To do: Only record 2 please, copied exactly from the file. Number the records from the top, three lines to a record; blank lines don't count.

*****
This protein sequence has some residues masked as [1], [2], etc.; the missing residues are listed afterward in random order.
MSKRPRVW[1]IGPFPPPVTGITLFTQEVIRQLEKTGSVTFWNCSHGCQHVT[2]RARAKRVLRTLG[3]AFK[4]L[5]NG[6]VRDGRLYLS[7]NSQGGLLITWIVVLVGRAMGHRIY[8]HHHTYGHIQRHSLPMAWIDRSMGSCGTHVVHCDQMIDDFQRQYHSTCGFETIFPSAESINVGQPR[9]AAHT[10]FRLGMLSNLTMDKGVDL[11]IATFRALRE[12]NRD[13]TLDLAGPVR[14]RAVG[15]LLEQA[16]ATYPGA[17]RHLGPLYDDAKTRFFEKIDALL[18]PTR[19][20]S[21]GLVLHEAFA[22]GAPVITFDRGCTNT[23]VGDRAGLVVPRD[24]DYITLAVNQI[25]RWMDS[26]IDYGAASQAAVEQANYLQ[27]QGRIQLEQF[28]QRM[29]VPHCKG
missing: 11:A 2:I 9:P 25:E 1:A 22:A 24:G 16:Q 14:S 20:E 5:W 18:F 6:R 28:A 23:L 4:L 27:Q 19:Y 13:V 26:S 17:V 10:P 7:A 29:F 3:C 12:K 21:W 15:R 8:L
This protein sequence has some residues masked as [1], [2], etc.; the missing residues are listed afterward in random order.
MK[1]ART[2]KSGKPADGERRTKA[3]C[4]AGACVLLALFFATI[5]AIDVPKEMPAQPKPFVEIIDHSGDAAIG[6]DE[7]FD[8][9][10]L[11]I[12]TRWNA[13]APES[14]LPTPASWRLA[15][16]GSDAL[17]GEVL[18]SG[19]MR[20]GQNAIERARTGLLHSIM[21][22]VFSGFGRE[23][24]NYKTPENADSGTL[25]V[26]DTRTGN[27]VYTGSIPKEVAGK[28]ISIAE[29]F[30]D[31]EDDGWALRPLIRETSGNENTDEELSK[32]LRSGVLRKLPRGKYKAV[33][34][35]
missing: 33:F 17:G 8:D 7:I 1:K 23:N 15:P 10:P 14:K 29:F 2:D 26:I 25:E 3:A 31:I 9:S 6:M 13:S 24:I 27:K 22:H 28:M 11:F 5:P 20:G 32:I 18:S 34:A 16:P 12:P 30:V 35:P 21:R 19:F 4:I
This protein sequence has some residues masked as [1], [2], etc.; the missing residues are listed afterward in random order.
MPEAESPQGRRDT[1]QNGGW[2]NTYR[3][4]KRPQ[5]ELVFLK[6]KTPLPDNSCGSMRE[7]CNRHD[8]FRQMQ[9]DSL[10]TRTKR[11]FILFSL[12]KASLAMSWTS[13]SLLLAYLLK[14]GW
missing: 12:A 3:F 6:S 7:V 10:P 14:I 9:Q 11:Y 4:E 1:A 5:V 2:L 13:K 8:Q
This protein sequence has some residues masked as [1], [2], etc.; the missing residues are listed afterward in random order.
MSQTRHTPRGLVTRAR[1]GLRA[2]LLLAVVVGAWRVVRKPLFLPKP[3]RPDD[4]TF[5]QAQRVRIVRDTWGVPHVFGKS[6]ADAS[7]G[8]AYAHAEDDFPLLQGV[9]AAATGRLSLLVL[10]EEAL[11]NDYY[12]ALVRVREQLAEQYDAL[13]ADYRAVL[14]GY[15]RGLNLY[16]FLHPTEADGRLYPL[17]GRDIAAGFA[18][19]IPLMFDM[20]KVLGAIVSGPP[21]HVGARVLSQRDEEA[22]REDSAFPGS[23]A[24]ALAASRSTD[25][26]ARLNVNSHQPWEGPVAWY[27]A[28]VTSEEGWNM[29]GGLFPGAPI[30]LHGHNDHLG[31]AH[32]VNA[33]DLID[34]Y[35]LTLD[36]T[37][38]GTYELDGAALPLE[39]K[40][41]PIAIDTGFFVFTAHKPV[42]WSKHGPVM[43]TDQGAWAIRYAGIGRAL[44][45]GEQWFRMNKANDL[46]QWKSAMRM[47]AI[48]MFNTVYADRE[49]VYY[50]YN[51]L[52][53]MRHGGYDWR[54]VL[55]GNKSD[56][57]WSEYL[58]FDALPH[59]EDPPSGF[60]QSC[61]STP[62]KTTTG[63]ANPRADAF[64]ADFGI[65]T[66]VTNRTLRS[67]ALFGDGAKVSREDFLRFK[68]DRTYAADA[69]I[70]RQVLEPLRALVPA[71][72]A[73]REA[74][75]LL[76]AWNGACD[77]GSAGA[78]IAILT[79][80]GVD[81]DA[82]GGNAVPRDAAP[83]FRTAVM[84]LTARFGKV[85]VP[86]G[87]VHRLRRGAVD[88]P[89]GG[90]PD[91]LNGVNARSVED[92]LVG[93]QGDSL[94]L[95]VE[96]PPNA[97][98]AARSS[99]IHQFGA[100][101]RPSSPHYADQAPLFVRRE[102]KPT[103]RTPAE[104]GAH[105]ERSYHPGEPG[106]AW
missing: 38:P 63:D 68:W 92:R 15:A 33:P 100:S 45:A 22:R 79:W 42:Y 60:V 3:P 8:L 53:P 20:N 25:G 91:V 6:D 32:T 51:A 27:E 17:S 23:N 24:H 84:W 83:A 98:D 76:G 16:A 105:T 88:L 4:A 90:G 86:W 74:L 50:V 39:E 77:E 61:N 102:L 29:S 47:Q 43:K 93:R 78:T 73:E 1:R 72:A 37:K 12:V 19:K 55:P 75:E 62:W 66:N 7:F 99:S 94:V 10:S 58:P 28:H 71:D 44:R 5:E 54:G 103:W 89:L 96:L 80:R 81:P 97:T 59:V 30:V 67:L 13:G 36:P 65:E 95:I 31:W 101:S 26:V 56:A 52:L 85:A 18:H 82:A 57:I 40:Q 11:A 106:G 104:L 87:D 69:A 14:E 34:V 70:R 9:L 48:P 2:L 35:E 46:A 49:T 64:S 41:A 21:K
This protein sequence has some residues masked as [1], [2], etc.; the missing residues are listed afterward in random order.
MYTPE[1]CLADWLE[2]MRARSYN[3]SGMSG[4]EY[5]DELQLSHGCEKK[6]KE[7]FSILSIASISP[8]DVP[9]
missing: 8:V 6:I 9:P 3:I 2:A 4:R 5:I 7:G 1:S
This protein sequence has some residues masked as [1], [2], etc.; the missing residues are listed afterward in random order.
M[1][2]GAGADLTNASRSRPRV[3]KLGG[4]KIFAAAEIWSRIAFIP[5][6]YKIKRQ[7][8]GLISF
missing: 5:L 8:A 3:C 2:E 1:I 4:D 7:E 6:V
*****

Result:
This protein sequence has some residues masked as [1], [2], etc.; the missing residues are listed afterward in random order.
MK[1]ART[2]KSGKPADGERRTKA[3]C[4]AGACVLLALFFATI[5]AIDVPKEMPAQPKPFVEIIDHSGDAAIG[6]DE[7]FD[8][9][10]L[11]I[12]TRWNA[13]APES[14]LPTPASWRLA[15][16]GSDAL[17]GEVL[18]SG[19]MR[20]GQNAIERARTGLLHSIM[21][22]VFSGFGRE[23][24]NYKTPENADSGTL[25]V[26]DTRTGN[27]VYTGSIPKEVAGK[28]ISIAE[29]F[30]D[31]EDDGWALRPLIRETSGNENTDEELSK[32]LRSGVLRKLPRGKYKAV[33][34][35]
missing: 33:F 17:G 8:D 7:I 1:K 23:N 15:P 10:P 14:K 29:F 2:D 26:I 25:E 3:A 31:I 9:S 6:M 13:S 24:I 27:K 22:H 28:M 11:F 5:P 20:G 32:I 18:S 34:A 16:P 12:P 30:V 35:P 21:R 19:F 4:I